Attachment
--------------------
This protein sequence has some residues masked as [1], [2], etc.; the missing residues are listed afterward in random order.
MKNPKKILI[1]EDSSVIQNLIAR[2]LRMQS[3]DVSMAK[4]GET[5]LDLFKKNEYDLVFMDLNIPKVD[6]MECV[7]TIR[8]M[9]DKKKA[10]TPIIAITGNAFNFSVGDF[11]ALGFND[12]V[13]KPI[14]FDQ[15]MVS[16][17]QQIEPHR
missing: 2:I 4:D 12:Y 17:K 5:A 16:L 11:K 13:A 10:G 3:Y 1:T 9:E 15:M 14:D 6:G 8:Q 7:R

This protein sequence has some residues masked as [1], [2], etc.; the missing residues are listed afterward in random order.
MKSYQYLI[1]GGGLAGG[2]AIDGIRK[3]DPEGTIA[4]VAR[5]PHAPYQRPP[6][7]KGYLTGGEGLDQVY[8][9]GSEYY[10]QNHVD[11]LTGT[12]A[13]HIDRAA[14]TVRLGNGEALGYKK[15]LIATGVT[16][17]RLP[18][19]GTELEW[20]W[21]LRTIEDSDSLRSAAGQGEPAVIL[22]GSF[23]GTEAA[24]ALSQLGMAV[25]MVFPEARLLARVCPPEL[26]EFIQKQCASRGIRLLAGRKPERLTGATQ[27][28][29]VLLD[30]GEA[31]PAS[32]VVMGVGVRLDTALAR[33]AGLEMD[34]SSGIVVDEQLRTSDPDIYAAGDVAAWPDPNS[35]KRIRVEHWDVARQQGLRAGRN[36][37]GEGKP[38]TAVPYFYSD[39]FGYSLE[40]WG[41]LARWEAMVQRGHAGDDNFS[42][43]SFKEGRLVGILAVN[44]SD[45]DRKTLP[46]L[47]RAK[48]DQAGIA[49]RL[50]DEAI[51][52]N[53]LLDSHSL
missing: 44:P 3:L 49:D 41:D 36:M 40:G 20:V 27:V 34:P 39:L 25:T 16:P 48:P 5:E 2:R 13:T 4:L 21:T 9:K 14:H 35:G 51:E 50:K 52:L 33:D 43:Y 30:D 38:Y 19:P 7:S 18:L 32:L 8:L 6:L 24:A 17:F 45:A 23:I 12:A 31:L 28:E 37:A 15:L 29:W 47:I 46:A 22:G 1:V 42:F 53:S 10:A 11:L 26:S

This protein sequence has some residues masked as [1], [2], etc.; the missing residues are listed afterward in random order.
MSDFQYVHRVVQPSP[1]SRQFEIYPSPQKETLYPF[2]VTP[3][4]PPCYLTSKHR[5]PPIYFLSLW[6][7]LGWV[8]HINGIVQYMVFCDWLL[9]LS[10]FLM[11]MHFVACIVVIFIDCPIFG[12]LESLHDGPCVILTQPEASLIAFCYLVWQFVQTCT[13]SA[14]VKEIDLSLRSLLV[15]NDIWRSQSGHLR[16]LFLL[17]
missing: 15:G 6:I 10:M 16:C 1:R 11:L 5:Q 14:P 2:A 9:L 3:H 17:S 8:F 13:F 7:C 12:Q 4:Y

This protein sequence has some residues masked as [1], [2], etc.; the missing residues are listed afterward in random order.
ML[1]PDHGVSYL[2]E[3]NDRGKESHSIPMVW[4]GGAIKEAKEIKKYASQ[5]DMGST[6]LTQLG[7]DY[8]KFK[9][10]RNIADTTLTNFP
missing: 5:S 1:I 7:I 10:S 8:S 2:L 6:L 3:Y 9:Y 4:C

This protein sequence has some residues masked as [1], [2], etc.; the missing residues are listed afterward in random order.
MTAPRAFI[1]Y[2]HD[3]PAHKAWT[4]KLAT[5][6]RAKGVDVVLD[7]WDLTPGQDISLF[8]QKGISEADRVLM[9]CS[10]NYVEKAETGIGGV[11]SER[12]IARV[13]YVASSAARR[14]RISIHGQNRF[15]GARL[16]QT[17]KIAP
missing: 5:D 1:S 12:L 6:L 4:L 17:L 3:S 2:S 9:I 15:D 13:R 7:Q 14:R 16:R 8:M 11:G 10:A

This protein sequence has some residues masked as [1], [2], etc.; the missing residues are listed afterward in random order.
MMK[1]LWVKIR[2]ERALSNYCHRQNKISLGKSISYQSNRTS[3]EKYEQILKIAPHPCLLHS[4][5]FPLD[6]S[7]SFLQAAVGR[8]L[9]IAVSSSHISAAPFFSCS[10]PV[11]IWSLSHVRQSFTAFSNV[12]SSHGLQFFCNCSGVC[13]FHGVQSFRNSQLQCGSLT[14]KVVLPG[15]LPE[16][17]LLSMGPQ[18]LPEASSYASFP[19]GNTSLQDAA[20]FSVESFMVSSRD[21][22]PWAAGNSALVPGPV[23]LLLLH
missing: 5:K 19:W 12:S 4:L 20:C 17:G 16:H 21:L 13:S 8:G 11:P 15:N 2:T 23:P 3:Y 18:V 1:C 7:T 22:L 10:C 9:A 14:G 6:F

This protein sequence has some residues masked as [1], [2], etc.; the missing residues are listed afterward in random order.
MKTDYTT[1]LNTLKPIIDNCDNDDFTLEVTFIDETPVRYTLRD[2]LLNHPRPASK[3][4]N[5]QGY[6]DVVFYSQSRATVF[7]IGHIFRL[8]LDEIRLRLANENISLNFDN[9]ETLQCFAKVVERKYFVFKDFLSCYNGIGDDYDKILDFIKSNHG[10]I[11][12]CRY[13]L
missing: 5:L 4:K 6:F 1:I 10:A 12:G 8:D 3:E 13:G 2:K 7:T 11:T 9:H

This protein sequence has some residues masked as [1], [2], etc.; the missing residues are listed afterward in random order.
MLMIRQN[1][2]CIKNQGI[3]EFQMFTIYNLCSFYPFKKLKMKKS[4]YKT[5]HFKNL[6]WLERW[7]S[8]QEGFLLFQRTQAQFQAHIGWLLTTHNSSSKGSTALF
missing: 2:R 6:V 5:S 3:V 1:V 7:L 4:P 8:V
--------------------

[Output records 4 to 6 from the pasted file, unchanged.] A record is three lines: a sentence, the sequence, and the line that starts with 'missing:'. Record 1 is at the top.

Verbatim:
This protein sequence has some residues masked as [1], [2], etc.; the missing residues are listed afterward in random order.
ML[1]PDHGVSYL[2]E[3]NDRGKESHSIPMVW[4]GGAIKEAKEIKKYASQ[5]DMGST[6]LTQLG[7]DY[8]KFK[9][10]RNIADTTLTNFP
missing: 5:S 1:I 7:I 10:S 8:S 2:L 6:L 3:Y 9:Y 4:C

This protein sequence has some residues masked as [1], [2], etc.; the missing residues are listed afterward in random order.
MTAPRAFI[1]Y[2]HD[3]PAHKAWT[4]KLAT[5][6]RAKGVDVVLD[7]WDLTPGQDISLF[8]QKGISEADRVLM[9]CS[10]NYVEKAETGIGGV[11]SER[12]IARV[13]YVASSAARR[14]RISIHGQNRF[15]GARL[16]QT[17]KIAP
missing: 5:D 1:S 12:L 6:L 4:L 17:L 3:S 2:S 9:I 15:D 13:R 7:Q 14:R 16:R 8:M 11:G 10:A

This protein sequence has some residues masked as [1], [2], etc.; the missing residues are listed afterward in random order.
MMK[1]LWVKIR[2]ERALSNYCHRQNKISLGKSISYQSNRTS[3]EKYEQILKIAPHPCLLHS[4][5]FPLD[6]S[7]SFLQAAVGR[8]L[9]IAVSSSHISAAPFFSCS[10]PV[11]IWSLSHVRQSFTAFSNV[12]SSHGLQFFCNCSGVC[13]FHGVQSFRNSQLQCGSLT[14]KVVLPG[15]LPE[16][17]LLSMGPQ[18]LPEASSYASFP[19]GNTSLQDAA[20]FSVESFMVSSRD[21][22]PWAAGNSALVPGPV[23]LLLLH
missing: 5:K 19:W 12:S 4:L 20:C 17:G 16:H 21:L 13:S 8:G 11:P 15:N 2:T 23:P 3:Y 18:V 1:C 7:T 22:L 10:C 9:A 14:G 6:F